Grey: Putting together a fungus-themed anthology has been on my publishing bucket list (did I actually just say “bucket list?” I did…) for years now. I first started talking it up to people way back at my first (and, sad to say, so far only) Readercon in 2009. Several of our ultimate contributors were there, and promised me stories if I ever got it off the ground, not suspecting that I would be calling in their chips years down the road.

Fast forward, and I was writing a column on international horror cinema for Innsmouth Free Press, and Silvia and I got to talking about Matango, the ridiculous and amazing Toho adaptation of Hodgson’s seminal fungus story “The Voice in the Night.” Silvia made what I figured was a joke about doing an anthology of fungus stories, and I jumped on it. That’s my recollection of events, anyway.

What was I looking for? Some amazing creepy, weird stories, and at least one really good Hodgson-style mushroom person, and I got both!

Moreno-Garcia: Yeah, I had been planning on doing a fungal anthology for a while but I didn’t feel a real impetus to get it going until I talked to Orrin.

Well, I was really curious to see what exactly would come in in the slush. I was afraid it would be too narrow a theme and that we wouldn’t get enough contributors, but wow, we got a lot of writers interested in it.

I think I was most interested in seeing something really out there and some of the stories were quite wild. So I guess it worked, in that respect. What about fungi do you think makes it so ultimately appealing for use in weird fiction, exactly?

Grey: Thematically I think that fungi is tied in to antiquity, death, transformation, and colonization, being taken over, the loss of identity, all of which are obsessions that run deep throughout weird fiction.

Moreno-Garcia: They’re pretty strange. If you’ve ever looked at images of mushrooms, the shapes and kinds of things you find are so alien. So unusual. Glow in the dark mushrooms and huge organisms extending beneath the earth. And they’re not quite a plant nor an animal. They’re just bizarre. A rather nice feature of Fungi is the list of fungal fiction at the back of the anthology, with all sorts of stories and movies recommended for readers. If you had to pick one or two fungal stories you would require of everyone, not counting stories from your anthology, what would you choose and why?

Grey: Maybe it’s too obvious, but I’d have to say Hodgson’s “The Voice in the Night” and Ishiro Honda’s adaptation of it, the aforementioned Matango. Where the whole thing started, and the incredibly weird but weirdly effective movie version of same.


Still taken from Matango (1963)

Moreno-Garcia: Yeah, “Voice in the Night” is a basic one. There’s also a gross little story, it’s by Stephen King, where the dad starts to turn into a mushroom after he drinks an infected beer. It combines both the fear of an abusive parent and your worst body horror dreams. What else have you done, or are currently working on, in terms of writing or editing? Anything recently published or upcoming?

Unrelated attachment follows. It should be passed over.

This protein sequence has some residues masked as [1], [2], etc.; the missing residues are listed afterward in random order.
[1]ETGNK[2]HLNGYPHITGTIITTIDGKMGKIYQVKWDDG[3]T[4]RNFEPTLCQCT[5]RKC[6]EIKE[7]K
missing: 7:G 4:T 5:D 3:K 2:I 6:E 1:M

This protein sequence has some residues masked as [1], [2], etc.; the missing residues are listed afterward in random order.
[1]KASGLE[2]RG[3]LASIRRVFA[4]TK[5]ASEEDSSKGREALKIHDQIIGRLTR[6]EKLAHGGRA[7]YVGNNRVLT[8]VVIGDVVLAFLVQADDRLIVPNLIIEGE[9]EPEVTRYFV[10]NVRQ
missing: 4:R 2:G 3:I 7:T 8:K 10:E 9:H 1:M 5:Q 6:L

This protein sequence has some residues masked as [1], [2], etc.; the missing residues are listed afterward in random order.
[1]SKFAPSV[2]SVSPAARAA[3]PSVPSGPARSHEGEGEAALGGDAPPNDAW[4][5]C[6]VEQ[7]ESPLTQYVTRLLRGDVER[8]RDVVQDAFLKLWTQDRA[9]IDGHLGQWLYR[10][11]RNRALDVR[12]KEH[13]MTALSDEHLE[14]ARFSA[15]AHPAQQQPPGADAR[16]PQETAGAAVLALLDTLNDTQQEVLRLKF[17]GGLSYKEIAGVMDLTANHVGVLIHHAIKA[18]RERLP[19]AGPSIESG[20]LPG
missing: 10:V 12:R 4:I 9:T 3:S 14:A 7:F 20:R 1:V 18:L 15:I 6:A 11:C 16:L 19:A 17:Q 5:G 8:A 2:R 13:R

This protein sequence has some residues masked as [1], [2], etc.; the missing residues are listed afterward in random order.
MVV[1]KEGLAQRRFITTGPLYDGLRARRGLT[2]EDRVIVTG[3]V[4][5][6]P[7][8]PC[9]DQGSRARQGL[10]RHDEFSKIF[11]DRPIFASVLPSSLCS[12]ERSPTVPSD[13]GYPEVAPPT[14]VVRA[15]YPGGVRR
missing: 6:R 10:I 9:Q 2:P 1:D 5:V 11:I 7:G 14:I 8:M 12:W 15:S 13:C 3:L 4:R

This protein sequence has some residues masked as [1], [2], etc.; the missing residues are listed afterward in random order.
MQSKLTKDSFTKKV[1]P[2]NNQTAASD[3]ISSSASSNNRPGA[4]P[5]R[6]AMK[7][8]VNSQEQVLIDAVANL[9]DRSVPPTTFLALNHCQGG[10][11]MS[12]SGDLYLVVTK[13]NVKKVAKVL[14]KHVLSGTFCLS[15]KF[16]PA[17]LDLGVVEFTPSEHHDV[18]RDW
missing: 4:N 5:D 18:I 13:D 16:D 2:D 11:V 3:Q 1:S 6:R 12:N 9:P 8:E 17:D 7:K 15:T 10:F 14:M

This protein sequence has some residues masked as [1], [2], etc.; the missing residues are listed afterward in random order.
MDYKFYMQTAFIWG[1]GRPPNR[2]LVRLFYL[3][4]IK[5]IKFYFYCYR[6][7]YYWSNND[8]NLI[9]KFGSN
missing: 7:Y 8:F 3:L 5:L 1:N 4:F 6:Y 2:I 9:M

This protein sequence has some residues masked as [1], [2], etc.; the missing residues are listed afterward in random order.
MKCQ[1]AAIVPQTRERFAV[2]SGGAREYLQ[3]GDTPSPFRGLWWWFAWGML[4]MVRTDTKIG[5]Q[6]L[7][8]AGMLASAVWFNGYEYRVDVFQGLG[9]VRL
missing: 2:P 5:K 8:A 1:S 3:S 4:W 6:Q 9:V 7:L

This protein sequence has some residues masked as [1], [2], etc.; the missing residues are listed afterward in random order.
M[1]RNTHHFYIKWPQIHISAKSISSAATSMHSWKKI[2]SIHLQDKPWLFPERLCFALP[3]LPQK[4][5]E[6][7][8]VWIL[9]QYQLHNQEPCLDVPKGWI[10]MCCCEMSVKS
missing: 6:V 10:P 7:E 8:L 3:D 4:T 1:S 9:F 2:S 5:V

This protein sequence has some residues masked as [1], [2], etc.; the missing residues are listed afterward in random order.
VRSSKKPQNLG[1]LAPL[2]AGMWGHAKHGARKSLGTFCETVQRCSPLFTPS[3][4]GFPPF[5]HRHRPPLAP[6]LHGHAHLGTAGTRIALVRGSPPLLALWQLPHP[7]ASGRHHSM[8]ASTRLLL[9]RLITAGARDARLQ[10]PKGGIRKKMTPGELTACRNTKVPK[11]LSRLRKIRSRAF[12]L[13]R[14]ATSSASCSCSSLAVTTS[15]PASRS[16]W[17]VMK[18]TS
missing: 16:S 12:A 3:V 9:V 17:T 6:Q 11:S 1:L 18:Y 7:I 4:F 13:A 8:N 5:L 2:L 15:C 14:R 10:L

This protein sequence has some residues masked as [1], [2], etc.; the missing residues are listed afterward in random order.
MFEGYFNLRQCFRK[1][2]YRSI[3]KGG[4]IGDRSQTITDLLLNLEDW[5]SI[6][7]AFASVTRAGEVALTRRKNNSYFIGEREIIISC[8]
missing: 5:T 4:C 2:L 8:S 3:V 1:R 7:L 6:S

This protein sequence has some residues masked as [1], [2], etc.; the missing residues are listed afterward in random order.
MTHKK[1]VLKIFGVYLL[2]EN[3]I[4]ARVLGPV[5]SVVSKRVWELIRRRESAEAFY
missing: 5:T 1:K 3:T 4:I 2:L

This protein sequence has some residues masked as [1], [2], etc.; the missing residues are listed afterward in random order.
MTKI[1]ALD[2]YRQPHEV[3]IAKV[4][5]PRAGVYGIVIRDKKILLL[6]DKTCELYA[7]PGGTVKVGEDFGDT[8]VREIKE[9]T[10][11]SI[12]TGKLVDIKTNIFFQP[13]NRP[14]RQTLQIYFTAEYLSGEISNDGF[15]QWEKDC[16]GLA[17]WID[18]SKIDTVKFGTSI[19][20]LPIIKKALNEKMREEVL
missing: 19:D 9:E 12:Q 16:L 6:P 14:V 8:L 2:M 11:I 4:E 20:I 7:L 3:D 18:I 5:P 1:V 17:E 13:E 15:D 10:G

Grey: In addition to co-editing Fungi with Silvia, my first collection of supernatural stories just came out a couple of months ago. It’s called Never Bet the Devil & Other Warnings, and it’s available now from Evileye Books. I mostly do short stories, and I’ve got several more of those either published or in the works, and I’m hoping to have enough to put out a second collection before too long.

Moreno-Garcia: My first collection, Shedding Her Own Skin, is coming out this year. The first solo anthology I have edited, Dead North, is also out in time for Halloween. I’m working on finishing a YA novel I started last year, Young Blood, about a teenage garbage collector in Mexico City who meets a narco-vampire. I’m also co-editing a new anthology this year, Sword and Mythos. Finally, what is the weirdest story you’ve ever read, bar none, and why?

Grey: Is it cheating to say “Tubby McMungus, Fat from Fungus” from our own anthology? It probably is. If not that, then almost certainly something by Harlan Ellison. I still have an old hardcover copy of The Beast that Shouted Love at the Heart of the World from my high school days, and pretty much every story in that blew my mind back then, though it’s been a long time since I revisited them.

Moreno-Garcia: Does online fan fiction count? Seriously, there is some weird, weird shit out there. I think “The Aleph” is a cool story, and weird, but I don’t know if it is the weirdest thing I’ve ever read. Phillip K. Dick often got all random and weird, don’t you think? Although it’s not the weirdest thing I ever read, I remember the novel Son of Man, if only because the protagonist ends up having sex with something that I think resembles a big koi fish in a pond. Now, I may be wrong about that since I read it a long time ago, but if he didn’t have sex with a koi fish, he should have because the book was rather dull aside from that.

2 replies to “Interview with Silvia Moreno-Garcia and Orrin Grey

  1. Pingback: Free Shrooms! | A.C. Wise